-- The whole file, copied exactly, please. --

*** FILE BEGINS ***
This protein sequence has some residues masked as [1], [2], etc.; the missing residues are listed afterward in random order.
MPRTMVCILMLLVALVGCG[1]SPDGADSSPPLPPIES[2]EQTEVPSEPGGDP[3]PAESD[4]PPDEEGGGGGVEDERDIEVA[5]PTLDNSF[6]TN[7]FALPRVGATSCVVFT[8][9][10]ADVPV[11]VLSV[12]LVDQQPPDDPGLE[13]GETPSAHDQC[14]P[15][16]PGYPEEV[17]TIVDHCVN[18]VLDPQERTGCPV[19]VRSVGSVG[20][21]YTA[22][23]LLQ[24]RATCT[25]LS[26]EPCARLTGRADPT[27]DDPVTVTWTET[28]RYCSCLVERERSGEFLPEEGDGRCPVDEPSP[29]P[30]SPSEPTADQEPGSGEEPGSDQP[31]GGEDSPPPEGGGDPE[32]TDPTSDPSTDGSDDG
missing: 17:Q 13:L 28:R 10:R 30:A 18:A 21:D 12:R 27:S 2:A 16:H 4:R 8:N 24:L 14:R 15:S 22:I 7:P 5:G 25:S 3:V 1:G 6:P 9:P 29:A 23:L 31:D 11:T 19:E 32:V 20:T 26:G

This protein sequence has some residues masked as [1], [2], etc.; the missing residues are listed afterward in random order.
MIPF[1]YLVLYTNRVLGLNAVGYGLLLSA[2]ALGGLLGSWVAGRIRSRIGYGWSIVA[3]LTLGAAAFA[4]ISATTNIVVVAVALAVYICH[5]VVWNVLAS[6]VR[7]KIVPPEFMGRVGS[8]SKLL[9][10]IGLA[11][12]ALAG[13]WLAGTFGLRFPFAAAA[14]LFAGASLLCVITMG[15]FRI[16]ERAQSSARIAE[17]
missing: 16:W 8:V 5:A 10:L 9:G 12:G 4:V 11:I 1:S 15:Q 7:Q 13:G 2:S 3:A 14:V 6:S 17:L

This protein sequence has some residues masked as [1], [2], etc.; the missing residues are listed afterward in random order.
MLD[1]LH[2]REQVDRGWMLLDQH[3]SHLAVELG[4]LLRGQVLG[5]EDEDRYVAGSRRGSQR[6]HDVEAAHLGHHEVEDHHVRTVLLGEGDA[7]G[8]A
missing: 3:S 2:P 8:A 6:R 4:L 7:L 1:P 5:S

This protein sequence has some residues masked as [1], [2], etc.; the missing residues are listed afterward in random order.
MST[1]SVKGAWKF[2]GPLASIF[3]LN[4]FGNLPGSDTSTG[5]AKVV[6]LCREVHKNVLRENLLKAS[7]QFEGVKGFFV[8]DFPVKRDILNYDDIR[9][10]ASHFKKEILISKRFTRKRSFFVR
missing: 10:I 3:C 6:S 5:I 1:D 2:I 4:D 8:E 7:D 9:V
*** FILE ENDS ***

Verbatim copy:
This protein sequence has some residues masked as [1], [2], etc.; the missing residues are listed afterward in random order.
MPRTMVCILMLLVALVGCG[1]SPDGADSSPPLPPIES[2]EQTEVPSEPGGDP[3]PAESD[4]PPDEEGGGGGVEDERDIEVA[5]PTLDNSF[6]TN[7]FALPRVGATSCVVFT[8][9][10]ADVPV[11]VLSV[12]LVDQQPPDDPGLE[13]GETPSAHDQC[14]P[15][16]PGYPEEV[17]TIVDHCVN[18]VLDPQERTGCPV[19]VRSVGSVG[20][21]YTA[22][23]LLQ[24]RATCT[25]LS[26]EPCARLTGRADPT[27]DDPVTVTWTET[28]RYCSCLVERERSGEFLPEEGDGRCPVDEPSP[29]P[30]SPSEPTADQEPGSGEEPGSDQP[31]GGEDSPPPEGGGDPE[32]TDPTSDPSTDGSDDG
missing: 17:Q 13:L 28:R 10:R 30:A 18:A 21:D 12:R 27:S 2:A 16:H 4:R 8:N 24:L 14:R 15:S 22:I 7:P 5:G 25:S 3:V 1:G 6:P 9:P 29:A 23:L 31:D 11:T 19:E 32:V 20:T 26:G

This protein sequence has some residues masked as [1], [2], etc.; the missing residues are listed afterward in random order.
MIPF[1]YLVLYTNRVLGLNAVGYGLLLSA[2]ALGGLLGSWVAGRIRSRIGYGWSIVA[3]LTLGAAAFA[4]ISATTNIVVVAVALAVYICH[5]VVWNVLAS[6]VR[7]KIVPPEFMGRVGS[8]SKLL[9][10]IGLA[11][12]ALAG[13]WLAGTFGLRFPFAAAA[14]LFAGASLLCVITMG[15]FRI[16]ERAQSSARIAE[17]
missing: 16:W 8:V 5:A 10:L 9:G 12:G 4:V 11:I 1:S 15:Q 7:Q 13:G 2:S 3:A 14:V 6:S 17:L

This protein sequence has some residues masked as [1], [2], etc.; the missing residues are listed afterward in random order.
MLD[1]LH[2]REQVDRGWMLLDQH[3]SHLAVELG[4]LLRGQVLG[5]EDEDRYVAGSRRGSQR[6]HDVEAAHLGHHEVEDHHVRTVLLGEGDA[7]G[8]A
missing: 3:S 2:P 8:A 6:R 4:L 7:L 1:P 5:S

This protein sequence has some residues masked as [1], [2], etc.; the missing residues are listed afterward in random order.
MST[1]SVKGAWKF[2]GPLASIF[3]LN[4]FGNLPGSDTSTG[5]AKVV[6]LCREVHKNVLRENLLKAS[7]QFEGVKGFFV[8]DFPVKRDILNYDDIR[9][10]ASHFKKEILISKRFTRKRSFFVR
missing: 10:I 3:C 6:S 5:I 1:D 2:I 4:D 8:E 7:D 9:V